U.S. Army 19th Infantry troops had been in action along the Kum River through 16 July 1950. They intended to disengage but their retreat was blocked by Communist forces.
Quotes below are from the wikipedia article:
"U.S. troops from the 19th Infantry, desperate to move around the roadblock to obtain supplies and care for wounded, began moving through the surrounding hills. One tank was able to make it through the roadblock to evacuate the 19th Infantry's wounded commander, but by 19:00 commanders ordered the regiment to move its wounded along the ridges to the east of the roadblock."
"...At 21:00, about 100 men of the 19th Infantry moved into the hills to the east of the town. They carried with them about 30 wounded, including several litter-bound patients too seriously wounded to walk. Some of the group of 100 were ordered to carry these men, but many of them separated from the group in the mountains. By the time they reached the top of the mountain, officers decided some of the seriously wounded could not be carried any further, as their carriers were exhausted.
"The regimental medical officer, Captain Linton J. Buttrey, and Chaplain [Franciscan Roman Catholic priest] Herman G. Felhoelter remained behind with the wounded, intending to move them when another group of troops came through who could carry them."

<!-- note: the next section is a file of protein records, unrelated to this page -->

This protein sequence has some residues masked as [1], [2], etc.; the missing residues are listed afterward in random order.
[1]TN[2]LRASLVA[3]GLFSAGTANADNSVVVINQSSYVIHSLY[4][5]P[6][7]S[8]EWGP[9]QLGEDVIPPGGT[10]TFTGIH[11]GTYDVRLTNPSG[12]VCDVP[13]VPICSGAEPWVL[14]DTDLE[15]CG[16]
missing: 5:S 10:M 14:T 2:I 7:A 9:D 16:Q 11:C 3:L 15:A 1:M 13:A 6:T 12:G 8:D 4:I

The chaplain urged the medical officer to escape. Buttrey was wounded but survived.
"...[O]bservers from the 19th Infantry's regimental Headquarters and Headquarters Company watched through binoculars from a distance as a patrol of young-looking and possibly untrained North Korean troops approached the site of the wounded. The troops were armed with Soviet-made rifles and PPSh-41 "burp guns". As Felhoelter knelt to pray over the wounded U.S. soldiers, the North Korean troops shot him in the head and back. They then proceeded to shoot and kill all of the 30 critically wounded soldiers with their automatic weapons before withdrawing into the wilderness."
Father Felhoelter had received the Bronze Star as a chaplain in World War II. He was awarded the Distinguished Service Cross posthumously.
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